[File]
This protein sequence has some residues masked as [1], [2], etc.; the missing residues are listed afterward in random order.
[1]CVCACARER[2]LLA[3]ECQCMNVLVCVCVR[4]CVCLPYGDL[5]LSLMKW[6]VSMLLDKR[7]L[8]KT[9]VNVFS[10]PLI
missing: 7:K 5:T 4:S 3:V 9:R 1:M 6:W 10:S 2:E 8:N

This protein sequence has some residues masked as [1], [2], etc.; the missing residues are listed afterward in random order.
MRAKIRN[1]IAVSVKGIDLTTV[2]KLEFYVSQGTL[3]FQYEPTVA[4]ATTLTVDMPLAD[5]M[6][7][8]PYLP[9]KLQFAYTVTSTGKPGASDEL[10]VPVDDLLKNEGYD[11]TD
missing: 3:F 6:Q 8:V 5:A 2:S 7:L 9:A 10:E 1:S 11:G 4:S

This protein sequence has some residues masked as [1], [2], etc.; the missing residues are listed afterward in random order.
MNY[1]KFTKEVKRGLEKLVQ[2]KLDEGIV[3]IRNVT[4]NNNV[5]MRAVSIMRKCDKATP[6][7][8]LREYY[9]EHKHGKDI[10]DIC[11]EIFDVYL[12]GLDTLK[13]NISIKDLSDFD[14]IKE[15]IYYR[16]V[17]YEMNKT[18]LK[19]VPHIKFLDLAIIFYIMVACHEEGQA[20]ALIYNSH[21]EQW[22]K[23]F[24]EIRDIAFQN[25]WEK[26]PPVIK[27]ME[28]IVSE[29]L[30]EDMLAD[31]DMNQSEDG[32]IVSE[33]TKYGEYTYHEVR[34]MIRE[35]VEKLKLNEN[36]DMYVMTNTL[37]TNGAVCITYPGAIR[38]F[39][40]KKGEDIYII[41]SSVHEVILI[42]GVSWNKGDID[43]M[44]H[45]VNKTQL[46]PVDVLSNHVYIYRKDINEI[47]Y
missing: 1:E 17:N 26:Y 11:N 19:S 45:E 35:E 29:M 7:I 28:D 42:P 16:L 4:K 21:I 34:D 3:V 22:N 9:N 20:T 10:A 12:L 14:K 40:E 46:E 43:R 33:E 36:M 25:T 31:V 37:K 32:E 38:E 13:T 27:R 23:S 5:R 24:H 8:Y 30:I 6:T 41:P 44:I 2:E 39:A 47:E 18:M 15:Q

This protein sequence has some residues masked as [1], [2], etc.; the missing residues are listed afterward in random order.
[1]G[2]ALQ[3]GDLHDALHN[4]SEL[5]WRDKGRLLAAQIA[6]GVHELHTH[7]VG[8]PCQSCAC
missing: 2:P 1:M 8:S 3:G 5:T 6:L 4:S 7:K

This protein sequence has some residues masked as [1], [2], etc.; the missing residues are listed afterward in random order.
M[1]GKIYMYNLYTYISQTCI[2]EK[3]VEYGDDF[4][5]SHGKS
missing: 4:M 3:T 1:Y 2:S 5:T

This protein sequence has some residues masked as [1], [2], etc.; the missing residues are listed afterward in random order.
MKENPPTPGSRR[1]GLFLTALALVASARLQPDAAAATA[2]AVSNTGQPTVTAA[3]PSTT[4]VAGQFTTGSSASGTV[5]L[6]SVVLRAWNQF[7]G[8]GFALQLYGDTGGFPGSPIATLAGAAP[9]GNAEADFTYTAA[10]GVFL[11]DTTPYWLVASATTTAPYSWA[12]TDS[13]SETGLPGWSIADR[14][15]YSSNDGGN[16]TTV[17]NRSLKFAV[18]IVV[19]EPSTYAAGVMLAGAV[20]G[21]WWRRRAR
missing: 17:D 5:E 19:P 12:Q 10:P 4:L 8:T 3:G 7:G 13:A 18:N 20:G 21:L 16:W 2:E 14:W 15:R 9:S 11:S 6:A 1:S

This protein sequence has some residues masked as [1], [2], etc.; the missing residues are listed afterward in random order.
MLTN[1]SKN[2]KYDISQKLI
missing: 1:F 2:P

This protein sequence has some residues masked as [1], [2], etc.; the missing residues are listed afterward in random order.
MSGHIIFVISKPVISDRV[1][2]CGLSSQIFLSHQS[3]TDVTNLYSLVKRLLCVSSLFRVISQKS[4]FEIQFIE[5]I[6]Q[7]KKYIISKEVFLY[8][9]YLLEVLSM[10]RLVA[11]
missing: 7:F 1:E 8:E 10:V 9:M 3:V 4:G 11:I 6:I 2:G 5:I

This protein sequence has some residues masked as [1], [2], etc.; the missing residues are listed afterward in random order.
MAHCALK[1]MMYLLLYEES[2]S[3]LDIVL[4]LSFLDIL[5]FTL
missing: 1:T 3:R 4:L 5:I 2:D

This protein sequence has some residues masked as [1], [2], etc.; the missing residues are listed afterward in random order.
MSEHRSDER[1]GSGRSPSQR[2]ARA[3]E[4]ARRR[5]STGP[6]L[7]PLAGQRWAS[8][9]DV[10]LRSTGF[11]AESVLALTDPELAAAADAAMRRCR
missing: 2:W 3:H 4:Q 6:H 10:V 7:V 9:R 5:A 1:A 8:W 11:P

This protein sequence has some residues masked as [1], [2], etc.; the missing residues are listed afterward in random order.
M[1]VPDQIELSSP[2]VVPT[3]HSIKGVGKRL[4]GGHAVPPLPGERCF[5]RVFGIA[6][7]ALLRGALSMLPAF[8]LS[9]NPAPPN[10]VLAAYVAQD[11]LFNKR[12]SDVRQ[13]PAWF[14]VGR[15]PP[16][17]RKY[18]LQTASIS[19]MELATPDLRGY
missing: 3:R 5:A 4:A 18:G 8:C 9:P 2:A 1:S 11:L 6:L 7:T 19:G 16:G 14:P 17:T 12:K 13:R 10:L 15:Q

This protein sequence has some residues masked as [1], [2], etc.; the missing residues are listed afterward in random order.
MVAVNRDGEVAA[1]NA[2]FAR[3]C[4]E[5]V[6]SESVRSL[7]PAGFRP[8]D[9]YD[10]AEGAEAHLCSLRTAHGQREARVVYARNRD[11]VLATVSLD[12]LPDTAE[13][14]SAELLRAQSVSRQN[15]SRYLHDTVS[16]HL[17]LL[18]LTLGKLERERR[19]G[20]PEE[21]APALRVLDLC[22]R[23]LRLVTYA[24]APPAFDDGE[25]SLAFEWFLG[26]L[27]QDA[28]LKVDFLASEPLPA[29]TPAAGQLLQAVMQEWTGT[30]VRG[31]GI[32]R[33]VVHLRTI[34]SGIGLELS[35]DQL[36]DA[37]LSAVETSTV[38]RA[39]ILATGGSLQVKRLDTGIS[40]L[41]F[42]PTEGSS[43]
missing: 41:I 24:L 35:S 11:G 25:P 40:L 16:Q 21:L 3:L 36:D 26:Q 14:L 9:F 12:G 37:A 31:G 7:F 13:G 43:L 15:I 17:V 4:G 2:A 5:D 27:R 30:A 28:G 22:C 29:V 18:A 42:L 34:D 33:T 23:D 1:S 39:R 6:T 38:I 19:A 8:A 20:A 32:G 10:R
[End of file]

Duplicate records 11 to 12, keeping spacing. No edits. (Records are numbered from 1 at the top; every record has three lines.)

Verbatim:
This protein sequence has some residues masked as [1], [2], etc.; the missing residues are listed afterward in random order.
M[1]VPDQIELSSP[2]VVPT[3]HSIKGVGKRL[4]GGHAVPPLPGERCF[5]RVFGIA[6][7]ALLRGALSMLPAF[8]LS[9]NPAPPN[10]VLAAYVAQD[11]LFNKR[12]SDVRQ[13]PAWF[14]VGR[15]PP[16][17]RKY[18]LQTASIS[19]MELATPDLRGY
missing: 3:R 5:A 4:A 18:G 8:C 9:P 2:A 1:S 11:L 6:L 7:T 19:G 16:G 14:P 17:T 12:K 13:R 10:L 15:Q

This protein sequence has some residues masked as [1], [2], etc.; the missing residues are listed afterward in random order.
MVAVNRDGEVAA[1]NA[2]FAR[3]C[4]E[5]V[6]SESVRSL[7]PAGFRP[8]D[9]YD[10]AEGAEAHLCSLRTAHGQREARVVYARNRD[11]VLATVSLD[12]LPDTAE[13][14]SAELLRAQSVSRQN[15]SRYLHDTVS[16]HL[17]LL[18]LTLGKLERERR[19]G[20]PEE[21]APALRVLDLC[22]R[23]LRLVTYA[24]APPAFDDGE[25]SLAFEWFLG[26]L[27]QDA[28]LKVDFLASEPLPA[29]TPAAGQLLQAVMQEWTGT[30]VRG[31]GI[32]R[33]VVHLRTI[34]SGIGLELS[35]DQL[36]DA[37]LSAVETSTV[38]RA[39]ILATGGSLQVKRLDTGIS[40]L[41]F[42]PTEGSS[43]
missing: 41:I 24:L 35:S 11:G 25:P 40:L 16:Q 21:L 3:L 36:D 26:Q 14:L 9:F 12:G 37:A 31:G 7:F 13:G 43:L 15:I 17:V 4:G 2:A 5:D 27:R 30:A 28:G 22:C 29:V 18:A 42:L 34:D 33:T 23:D 1:S 39:R 6:T 38:I 19:A 8:A 20:A 32:G 10:R